This is less of a game genre, because all of the titles listed here do a good job of mixing and matching in different genres’ elements as needed for the purposes of serving their jokes. They’re all clever, tightly-written little games, and I almost wrote something up comparing their styles of comedy and gameplay elements, but I couldn’t quite nail the thesis well enough to bring it all together. Maybe I’ll circle back around to it again some day.

Untitled Goose Game (House House)

This one became something of a fan favorite for its silly set-up, but it really is a great idea. For those not in the know, the plot here is simply that you are a mischief-loving Goose trying to make life miserable for denizens of a small British town. The levels designs are really great, giving you all the props you need to set up intricate slapstick comedy routines to harass villagers, but allowing the improvisational comedy of players executing their own plans to pull off the routines. That’s a really hard-to-pull off combination of ideas, and the type of thing that’s really well-suited to video games as a medium.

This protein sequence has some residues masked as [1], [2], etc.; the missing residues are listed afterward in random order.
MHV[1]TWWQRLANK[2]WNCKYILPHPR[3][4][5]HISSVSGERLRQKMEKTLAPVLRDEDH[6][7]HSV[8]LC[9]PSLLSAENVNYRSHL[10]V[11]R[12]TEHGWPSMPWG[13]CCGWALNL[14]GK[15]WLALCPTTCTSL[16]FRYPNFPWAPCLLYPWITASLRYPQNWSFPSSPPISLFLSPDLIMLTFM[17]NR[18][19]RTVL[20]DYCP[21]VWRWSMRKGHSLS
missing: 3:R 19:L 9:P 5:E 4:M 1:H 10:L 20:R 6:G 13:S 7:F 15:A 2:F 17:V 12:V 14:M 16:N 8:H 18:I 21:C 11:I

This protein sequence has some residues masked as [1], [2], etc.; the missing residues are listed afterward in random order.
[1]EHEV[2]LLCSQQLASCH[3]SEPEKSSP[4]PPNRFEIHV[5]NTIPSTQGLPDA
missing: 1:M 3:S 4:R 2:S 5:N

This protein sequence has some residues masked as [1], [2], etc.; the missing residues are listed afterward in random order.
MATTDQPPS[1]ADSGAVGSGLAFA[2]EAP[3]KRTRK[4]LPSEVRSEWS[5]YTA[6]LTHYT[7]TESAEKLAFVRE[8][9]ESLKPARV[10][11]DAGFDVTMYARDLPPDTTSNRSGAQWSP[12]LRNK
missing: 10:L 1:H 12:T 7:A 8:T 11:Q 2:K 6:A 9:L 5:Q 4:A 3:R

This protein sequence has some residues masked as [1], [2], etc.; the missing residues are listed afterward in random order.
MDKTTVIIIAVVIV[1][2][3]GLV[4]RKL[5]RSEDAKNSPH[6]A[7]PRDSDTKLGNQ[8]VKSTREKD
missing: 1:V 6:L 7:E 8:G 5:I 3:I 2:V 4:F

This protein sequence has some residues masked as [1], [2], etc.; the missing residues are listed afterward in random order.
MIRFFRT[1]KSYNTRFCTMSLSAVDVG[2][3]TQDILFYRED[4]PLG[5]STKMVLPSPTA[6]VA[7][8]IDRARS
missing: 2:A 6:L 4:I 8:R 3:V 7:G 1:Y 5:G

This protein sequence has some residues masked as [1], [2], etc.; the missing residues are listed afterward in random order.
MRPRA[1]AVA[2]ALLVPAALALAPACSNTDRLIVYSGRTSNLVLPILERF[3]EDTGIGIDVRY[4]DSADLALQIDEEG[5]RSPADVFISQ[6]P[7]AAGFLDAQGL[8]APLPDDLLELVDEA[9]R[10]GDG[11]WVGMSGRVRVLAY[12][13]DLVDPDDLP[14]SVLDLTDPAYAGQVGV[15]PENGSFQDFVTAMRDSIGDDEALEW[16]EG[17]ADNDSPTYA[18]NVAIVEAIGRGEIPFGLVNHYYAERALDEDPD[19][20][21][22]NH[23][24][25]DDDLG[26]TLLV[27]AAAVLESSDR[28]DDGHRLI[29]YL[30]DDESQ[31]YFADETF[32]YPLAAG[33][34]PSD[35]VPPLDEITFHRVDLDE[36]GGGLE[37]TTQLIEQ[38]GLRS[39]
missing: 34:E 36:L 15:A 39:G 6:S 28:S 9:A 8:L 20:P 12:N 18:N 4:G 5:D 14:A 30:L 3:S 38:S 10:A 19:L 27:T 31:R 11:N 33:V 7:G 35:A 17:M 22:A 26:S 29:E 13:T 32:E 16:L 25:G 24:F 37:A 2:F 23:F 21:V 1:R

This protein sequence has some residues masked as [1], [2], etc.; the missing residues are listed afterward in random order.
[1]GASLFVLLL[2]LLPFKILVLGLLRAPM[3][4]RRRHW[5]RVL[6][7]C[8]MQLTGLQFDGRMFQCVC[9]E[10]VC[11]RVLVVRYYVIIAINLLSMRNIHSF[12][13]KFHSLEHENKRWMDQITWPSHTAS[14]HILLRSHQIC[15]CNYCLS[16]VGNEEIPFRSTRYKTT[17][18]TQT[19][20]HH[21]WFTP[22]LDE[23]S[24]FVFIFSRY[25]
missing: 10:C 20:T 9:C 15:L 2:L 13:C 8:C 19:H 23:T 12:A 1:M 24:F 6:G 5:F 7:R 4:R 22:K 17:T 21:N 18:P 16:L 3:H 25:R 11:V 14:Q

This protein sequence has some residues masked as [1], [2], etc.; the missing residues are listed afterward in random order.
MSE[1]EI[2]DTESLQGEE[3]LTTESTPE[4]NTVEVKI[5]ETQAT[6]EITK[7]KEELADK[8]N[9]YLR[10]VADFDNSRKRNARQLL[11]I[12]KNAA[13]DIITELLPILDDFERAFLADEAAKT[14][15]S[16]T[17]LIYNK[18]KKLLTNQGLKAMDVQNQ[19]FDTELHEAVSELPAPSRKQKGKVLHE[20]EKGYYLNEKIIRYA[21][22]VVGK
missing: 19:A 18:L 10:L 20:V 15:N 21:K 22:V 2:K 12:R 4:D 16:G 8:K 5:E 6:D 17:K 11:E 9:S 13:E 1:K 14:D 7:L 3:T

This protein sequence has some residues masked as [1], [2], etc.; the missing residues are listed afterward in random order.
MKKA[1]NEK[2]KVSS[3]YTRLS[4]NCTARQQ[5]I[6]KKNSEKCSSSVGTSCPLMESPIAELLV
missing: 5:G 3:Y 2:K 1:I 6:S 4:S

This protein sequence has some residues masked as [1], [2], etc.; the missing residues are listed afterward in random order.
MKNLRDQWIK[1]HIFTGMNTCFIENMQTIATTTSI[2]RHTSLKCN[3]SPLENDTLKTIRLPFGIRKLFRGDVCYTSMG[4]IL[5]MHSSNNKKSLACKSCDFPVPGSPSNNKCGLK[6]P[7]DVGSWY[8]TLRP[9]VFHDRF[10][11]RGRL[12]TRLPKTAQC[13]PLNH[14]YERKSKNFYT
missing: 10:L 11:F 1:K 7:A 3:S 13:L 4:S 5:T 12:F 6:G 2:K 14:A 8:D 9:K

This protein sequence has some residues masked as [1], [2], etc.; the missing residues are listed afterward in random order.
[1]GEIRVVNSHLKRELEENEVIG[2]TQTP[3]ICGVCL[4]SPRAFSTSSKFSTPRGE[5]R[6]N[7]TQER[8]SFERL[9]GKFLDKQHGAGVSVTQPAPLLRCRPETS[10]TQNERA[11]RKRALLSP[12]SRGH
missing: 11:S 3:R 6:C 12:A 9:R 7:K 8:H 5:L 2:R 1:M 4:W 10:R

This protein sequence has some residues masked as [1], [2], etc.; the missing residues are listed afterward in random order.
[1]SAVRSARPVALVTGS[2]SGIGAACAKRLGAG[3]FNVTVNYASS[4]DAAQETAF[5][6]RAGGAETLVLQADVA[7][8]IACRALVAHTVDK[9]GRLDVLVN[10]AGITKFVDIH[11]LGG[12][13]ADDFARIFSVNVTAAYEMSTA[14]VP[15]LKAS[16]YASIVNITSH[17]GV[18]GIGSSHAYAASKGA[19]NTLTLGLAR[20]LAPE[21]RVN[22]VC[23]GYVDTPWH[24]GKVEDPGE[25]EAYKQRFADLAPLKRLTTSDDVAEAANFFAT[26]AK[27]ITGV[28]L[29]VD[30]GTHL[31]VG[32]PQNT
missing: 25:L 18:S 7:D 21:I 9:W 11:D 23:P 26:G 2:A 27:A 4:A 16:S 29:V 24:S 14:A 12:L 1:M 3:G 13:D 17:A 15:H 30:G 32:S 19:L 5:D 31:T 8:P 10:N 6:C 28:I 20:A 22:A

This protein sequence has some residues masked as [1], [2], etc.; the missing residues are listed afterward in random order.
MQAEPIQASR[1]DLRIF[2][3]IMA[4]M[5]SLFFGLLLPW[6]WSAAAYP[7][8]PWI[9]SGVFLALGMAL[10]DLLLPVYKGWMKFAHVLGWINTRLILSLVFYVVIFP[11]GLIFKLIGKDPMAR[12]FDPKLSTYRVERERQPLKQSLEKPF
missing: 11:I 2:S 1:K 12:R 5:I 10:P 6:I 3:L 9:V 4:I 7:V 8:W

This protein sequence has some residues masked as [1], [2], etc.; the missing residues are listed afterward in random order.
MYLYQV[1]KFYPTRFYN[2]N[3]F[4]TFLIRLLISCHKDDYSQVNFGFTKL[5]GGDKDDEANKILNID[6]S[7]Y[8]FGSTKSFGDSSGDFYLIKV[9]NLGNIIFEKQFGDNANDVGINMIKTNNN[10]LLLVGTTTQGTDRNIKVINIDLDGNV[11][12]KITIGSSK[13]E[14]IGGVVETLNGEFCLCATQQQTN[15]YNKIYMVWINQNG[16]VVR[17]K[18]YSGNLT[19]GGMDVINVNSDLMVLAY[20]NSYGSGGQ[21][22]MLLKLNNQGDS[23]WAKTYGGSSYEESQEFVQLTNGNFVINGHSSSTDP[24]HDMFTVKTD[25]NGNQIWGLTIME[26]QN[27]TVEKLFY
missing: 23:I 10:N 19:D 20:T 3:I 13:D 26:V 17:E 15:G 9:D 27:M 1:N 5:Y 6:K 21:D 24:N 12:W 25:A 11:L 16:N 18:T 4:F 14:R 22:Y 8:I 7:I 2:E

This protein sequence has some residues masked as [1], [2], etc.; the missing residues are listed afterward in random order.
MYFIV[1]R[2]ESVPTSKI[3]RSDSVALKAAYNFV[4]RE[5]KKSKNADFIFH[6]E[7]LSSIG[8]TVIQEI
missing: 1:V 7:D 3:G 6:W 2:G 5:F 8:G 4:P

Donut County (Ben Esposito)

There’s something really cathartic about the basic gameplay loop of Donut County: you move a hole around different maps, growing bigger with each bit of scenery you swallow up. There’s a slight puzzle in determining the proper order to swallow things, both to make your hole large enough to get the biggest elements and to trigger special interactions to bring down items out of your reach. Tying it all together are well-written humor segments to serve as the narrative cohesion for the levels, where you are the human and raccoon killing time by remote controlling said hole. The writing and aesthetics here are great, and really tie things together.

Pikuniku (Sectordub)

This is a goofy little debut game with a great sense of humor. You play as maybe an awakened beast, or maybe just a normal creature facing a case of mistaken identity: your character is a red, pill shaped thing with the gangliest legs ever put to code. A lot of the humor is in the surreal situations you find yourself in as you walk across the world, investigating the totally-not-suspicious Sunshine Corporation; you’ll find yourself in dance competitions with robots, searching for bloated caveworms, and appeasing the genie of the toaster. But a good part of the humor is also the slapstick, with a game engine built to emphasize ridiculous movements and writing that draws out the silliest reactions. It’s a little on the short side, but I didn’t mind at all.

No comments:

Post a Comment